Senior military leaders last week paid their respects to those lost in the Sept. 11, 2001, terrorist attacks.
But in addition to honoring those lost in the attacks and the wars that have followed, they also took the opportunity to remind the force of the American values they must continue to be ready to protect.
“The idea of a free press, free speech, due process,” said Gen. Mark A. Milley, the chairman of the Joint Chiefs of Staff. “The right to peacefully assemble, and demonstrate and protest.”
Milley’s remarks came during the Pentagon’s annual 9/11 remembrance ceremony, which honored the 184 service members and civilians killed in the Pentagon on that day in 2001 and the more than 7,000 who have died since in the Global War on Terrorism.
He spoke of the need to treat all Americans as free and equal, with success based on merit, not their race, religion or other “anything other than our competence and our character.”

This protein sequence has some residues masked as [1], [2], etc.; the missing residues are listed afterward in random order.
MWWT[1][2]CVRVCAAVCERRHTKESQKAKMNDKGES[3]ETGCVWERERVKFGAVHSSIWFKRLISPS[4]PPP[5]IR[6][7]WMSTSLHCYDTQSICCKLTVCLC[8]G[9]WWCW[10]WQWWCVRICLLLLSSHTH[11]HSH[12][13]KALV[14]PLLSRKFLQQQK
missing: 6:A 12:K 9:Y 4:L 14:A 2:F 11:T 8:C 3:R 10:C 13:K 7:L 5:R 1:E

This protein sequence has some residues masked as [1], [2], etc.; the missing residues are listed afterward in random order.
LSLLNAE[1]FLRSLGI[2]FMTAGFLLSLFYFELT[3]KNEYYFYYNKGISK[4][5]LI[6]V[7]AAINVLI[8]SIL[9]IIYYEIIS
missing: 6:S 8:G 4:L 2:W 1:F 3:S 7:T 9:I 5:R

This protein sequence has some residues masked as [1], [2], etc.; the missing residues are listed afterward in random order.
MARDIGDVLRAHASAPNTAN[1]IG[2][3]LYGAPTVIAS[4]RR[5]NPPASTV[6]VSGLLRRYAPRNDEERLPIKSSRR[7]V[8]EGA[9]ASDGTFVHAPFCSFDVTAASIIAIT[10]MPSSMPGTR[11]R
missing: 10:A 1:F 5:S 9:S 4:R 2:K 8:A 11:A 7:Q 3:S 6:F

“Those ideas were, and still are, hated by our enemies, by fascists, Nazis, Communists, al Qaida, ISIS, authoritarians, dictators and tyrants of all kinds,” the general said. “They hate those ideas. They hate those values, and on 9-1-1 – on 9/11 — they tried to destroy us.”
Defense Secretary Mark Esper said many Americans have stepped up to serve their country since the attacks, swearing a solemn oath to support and defend the Constitution and “paying the ultimate price” to ensure such an attack never happens again.
“That remains our standard to this day,” he said. “Whether denying safe haven to terrorists in Afghanistan and Iraq, defeating the physical caliphate of ISIS, preventing violent extremists from getting a foothold on the African continent or bringing to justice terrorist leaders wherever they hide, the United States military continues to defend our homeland, our people and our way of life.”